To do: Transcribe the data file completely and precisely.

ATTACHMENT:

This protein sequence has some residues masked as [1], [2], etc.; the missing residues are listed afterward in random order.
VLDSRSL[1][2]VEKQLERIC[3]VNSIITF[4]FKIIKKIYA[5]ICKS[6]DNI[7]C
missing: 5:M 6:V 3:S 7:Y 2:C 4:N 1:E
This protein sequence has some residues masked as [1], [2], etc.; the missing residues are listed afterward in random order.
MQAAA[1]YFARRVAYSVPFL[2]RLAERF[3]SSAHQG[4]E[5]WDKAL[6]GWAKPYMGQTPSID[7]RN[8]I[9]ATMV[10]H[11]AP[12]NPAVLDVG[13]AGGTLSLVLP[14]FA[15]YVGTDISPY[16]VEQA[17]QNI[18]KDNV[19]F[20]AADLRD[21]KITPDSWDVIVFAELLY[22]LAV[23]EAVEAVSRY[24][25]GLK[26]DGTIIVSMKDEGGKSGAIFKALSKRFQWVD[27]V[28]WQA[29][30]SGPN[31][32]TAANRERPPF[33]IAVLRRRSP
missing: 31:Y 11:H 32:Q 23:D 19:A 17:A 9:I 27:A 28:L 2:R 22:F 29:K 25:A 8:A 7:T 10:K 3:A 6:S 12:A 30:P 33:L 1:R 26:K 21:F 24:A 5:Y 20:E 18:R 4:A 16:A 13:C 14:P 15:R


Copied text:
This protein sequence has some residues masked as [1], [2], etc.; the missing residues are listed afterward in random order.
VLDSRSL[1][2]VEKQLERIC[3]VNSIITF[4]FKIIKKIYA[5]ICKS[6]DNI[7]C
missing: 5:M 6:V 3:S 7:Y 2:C 4:N 1:E
This protein sequence has some residues masked as [1], [2], etc.; the missing residues are listed afterward in random order.
MQAAA[1]YFARRVAYSVPFL[2]RLAERF[3]SSAHQG[4]E[5]WDKAL[6]GWAKPYMGQTPSID[7]RN[8]I[9]ATMV[10]H[11]AP[12]NPAVLDVG[13]AGGTLSLVLP[14]FA[15]YVGTDISPY[16]VEQA[17]QNI[18]KDNV[19]F[20]AADLRD[21]KITPDSWDVIVFAELLY[22]LAV[23]EAVEAVSRY[24][25]GLK[26]DGTIIVSMKDEGGKSGAIFKALSKRFQWVD[27]V[28]WQA[29][30]SGPN[31][32]TAANRERPPF[33]IAVLRRRSP
missing: 31:Y 11:H 32:Q 23:D 19:A 17:A 9:I 27:A 28:L 2:R 22:F 29:K 25:A 8:A 7:T 10:K 3:A 6:S 12:A 30:P 33:L 1:R 26:K 21:F 24:A 5:Y 20:E 18:R 4:A 16:A 13:C 14:P 15:R